It is situated on the A420 between Bristol and Chippenham, south of the Cotswolds. The River Boyd flows through the old village, with its watermeadows facing St. Bartholomew's Church, a grade II* listed building dating from 1850.
As well as the church, the village has several shops, the Rose & Crown and (now defunct) Carpenters Arms public houses, a village hall, sports ground, and Wick Primary School. Brockwell Park provides a green space for the village with a play area and a trim trail, as well as a Community Orchard planted in 2020.
The picturesque Golden Valley is well known for walking, birding and equestrian activity. It was described by the poet John Dennys of Pucklechurch in his work of 1613 The Secrets of Angling, the earliest English poetical treatise on fishing:
And thou sweet Boyd that with thy watry sway
Dost wash the cliffes of Deington and of Weeke
And through their Rockes with crooked winding way
Thy mother Avon runnest soft to seek.
The authorship of the poem was a mystery for many years, having been published anonymously, and it was partly due to his mention of the rocks of Wick that he was finally identified. The Golden Valley is also a favorite destination for hot air balloonists. Adjacent to Golden Valley is the historic Bury Manor.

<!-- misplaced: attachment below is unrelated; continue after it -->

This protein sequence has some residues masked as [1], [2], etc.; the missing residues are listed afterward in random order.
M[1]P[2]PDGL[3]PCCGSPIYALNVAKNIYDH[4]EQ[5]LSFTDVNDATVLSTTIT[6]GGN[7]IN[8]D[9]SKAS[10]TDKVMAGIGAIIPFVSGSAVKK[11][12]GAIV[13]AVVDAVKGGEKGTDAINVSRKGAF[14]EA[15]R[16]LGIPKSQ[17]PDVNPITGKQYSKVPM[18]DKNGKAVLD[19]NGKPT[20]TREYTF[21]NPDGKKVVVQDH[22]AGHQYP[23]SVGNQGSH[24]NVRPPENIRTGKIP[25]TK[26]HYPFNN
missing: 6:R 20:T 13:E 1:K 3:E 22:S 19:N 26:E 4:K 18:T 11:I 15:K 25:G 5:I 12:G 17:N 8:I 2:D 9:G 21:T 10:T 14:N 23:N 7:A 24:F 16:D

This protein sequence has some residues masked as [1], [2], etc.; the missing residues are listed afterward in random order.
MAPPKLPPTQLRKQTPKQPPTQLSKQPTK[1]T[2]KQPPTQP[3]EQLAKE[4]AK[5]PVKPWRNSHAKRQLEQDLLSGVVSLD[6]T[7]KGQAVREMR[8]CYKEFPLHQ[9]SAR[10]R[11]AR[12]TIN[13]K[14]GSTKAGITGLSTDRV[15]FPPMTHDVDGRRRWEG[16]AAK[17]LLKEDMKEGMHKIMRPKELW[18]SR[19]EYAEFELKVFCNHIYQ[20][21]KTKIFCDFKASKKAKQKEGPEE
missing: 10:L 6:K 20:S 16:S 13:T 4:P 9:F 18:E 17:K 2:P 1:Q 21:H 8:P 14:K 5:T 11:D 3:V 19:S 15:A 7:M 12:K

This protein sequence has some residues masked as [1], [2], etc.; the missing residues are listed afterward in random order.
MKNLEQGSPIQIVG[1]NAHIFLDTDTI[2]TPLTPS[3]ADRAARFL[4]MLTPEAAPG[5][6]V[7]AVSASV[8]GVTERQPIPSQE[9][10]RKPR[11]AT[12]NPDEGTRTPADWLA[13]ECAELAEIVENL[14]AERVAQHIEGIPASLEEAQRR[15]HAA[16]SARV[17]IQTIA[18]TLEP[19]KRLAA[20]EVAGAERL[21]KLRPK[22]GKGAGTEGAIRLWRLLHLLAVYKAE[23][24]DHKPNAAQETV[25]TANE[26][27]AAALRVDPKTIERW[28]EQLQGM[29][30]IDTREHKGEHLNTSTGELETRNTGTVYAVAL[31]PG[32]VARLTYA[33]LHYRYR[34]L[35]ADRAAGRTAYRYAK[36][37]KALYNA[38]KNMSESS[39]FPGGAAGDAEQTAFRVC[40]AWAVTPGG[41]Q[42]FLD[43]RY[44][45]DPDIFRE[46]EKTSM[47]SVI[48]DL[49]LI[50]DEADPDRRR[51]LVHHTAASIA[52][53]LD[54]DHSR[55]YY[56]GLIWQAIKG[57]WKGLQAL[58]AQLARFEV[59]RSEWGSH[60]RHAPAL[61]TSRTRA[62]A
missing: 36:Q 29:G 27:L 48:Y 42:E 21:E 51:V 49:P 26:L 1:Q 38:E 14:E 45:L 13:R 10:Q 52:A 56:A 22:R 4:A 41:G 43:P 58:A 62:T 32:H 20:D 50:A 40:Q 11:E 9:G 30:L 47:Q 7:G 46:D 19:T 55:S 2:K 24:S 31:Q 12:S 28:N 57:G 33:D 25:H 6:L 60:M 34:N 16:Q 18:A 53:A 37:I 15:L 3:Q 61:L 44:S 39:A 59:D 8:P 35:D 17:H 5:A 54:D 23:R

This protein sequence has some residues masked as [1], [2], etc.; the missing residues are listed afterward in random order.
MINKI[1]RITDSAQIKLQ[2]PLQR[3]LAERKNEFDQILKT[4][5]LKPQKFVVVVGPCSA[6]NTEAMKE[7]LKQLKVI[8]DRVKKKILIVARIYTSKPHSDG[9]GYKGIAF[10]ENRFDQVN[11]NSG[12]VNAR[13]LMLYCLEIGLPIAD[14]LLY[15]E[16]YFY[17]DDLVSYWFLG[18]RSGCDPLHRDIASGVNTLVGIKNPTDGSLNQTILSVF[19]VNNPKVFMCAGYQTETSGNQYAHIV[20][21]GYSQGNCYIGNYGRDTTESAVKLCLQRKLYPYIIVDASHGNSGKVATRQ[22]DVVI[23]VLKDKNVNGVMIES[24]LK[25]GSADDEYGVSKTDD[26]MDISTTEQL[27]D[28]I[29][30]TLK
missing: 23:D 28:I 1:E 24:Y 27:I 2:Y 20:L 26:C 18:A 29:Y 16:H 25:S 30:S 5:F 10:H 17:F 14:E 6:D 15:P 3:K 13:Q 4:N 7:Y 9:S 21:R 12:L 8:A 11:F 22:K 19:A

Wick Quarry, a limestone quarry previously owned by CEMEX, is no longer operational but is a haven for wildlife and also a birdwatching site. The site is now owned by MJ Church. Part of the site is managed by South Gloucestershire Council as the Golden Valley Nature Reserve.
- "Parish population 2011". Retrieved 18 March 2015.
- Historic England. "CHURCH OF ST BARTHOLOMEW (1216152)". National Heritage List for England. Retrieved 24 April 2015.
- David Lambert (1881). Angling Literature in England. London: S. Low, Marston, Searle, & Rivington. p. 43.
- Dennys, John. The Secrets of Angling. Book 1, Verse 3.
Media related to Wick, Gloucestershire at Wikimedia Commons